Florida-Georgia Line churns out a low-risk album
There’s something to be said about loyalty — loyalty to loved ones, loved places, loved things. From Ancient Greece (Damon and Pythias) to contemporary United States (pick your poison, Russell Westbrook is mine), we humans have celebrated loyalty for at least as long as we’ve been able to record history. It’s a big part of why call dogs our best friends.
This seems to be what country duo Florida-Georgia Line was after with their third full-length album “Dig Your Roots,” which Big Machine Label Group released today: loyalty. Unfortunately, there’s not much else to sink your teeth into. The album is a catchy, impeccablyproduced, frustratingly onenote effort.
Brian Kelley and Tyler Hubbard rose to superstar- Florida-Georgia Line’s new album reveals a somewhat more mature Brian Kelley and Tyler Hubbard, but fails to do more than offer catchy hooks and occasionally nice sentiments.
dom less than five years ago on the power of the anthemic “Cruise,” and haven’t slowed down since. Today, for better or worse, they sit near the very top of the country genre.
In recent years, they and
the quote-unquote bro-country genre into which they’re often placed have received a fair share of criticism for formulaic songwriting and objectifying women, and there is something to think about there. Florida-Georgia Line has never pretended to be anything else, and their millions of fans don’t seem to mind. The rest of us, however, may want to consider the consequences of reducing women to bikini tops in songs.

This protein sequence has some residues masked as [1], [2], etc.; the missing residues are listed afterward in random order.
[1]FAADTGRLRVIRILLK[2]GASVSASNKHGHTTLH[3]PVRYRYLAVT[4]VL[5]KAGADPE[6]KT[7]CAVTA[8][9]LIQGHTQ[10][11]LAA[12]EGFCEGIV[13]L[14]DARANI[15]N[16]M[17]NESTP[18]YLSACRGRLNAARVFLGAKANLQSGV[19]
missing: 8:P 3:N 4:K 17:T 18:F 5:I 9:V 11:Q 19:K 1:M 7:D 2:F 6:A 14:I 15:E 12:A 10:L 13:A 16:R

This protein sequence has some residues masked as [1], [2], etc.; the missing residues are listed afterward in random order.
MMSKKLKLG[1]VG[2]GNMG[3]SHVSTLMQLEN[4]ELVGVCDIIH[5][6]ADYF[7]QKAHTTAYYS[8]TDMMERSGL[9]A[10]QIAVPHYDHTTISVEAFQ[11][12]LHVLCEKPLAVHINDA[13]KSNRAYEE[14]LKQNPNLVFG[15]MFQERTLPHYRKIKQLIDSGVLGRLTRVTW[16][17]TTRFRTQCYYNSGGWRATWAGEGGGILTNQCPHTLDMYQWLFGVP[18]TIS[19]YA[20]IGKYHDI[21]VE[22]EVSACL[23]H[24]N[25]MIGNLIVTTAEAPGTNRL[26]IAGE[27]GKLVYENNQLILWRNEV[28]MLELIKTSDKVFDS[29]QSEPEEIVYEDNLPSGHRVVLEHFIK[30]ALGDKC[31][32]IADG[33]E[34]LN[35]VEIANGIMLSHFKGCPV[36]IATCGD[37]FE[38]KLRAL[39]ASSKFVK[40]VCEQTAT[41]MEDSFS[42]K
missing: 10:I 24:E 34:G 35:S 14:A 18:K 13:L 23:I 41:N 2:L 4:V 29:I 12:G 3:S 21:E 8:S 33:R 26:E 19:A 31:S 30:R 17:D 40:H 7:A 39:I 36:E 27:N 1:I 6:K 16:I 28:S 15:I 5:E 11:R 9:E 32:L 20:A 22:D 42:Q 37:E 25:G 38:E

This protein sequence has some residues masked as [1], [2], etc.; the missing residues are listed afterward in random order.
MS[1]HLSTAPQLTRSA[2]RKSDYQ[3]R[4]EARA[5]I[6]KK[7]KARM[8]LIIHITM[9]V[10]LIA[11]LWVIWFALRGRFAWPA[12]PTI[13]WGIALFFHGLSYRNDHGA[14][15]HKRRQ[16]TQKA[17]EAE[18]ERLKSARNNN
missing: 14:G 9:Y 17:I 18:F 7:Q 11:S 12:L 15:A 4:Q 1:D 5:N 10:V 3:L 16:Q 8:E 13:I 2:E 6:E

Thankfully, “Dig Your Roots” captures a somewhat more refined Kelley and Hubbard. There’s still plenty of sexual storytelling (like on “Island,” “Summerland” and “Heatwave”), but now it’s overpowered by more emotional love ballads. Both men are married now and apparently growing into older selves. The band’s lead single “H.O.L.Y.,” which has racked up 63 million views on YouTube since April, takes the feel of a contemporary Christian worship song and re-directs it to a human lover, somewhat like a suburban dad joke.
Some of the sentiments on the album are genuinely nice. Lyrics on the title track, for example, include “I’m so proud of where I came from / This town is who I am / And the way that I was raised up / Made me a better man.” Maybe one of Florida-Georgia Line’s most important social roles on this album is to encourage hometown pride.
Aesthetically, it’s easy to listen to this album. From beginning to end, it’s tightly produced and incredibly smooth. With some 30 songwriters listed for the 15 tracks, it’s thorough. There are no glaring mistakes.
But that’s the problem with pop music — scores of people working on an album does not guarantee an exciting, artistically-progressive creation. Sometimes it just solidifies commercial viability. “Dig Your Roots” is more of the latter.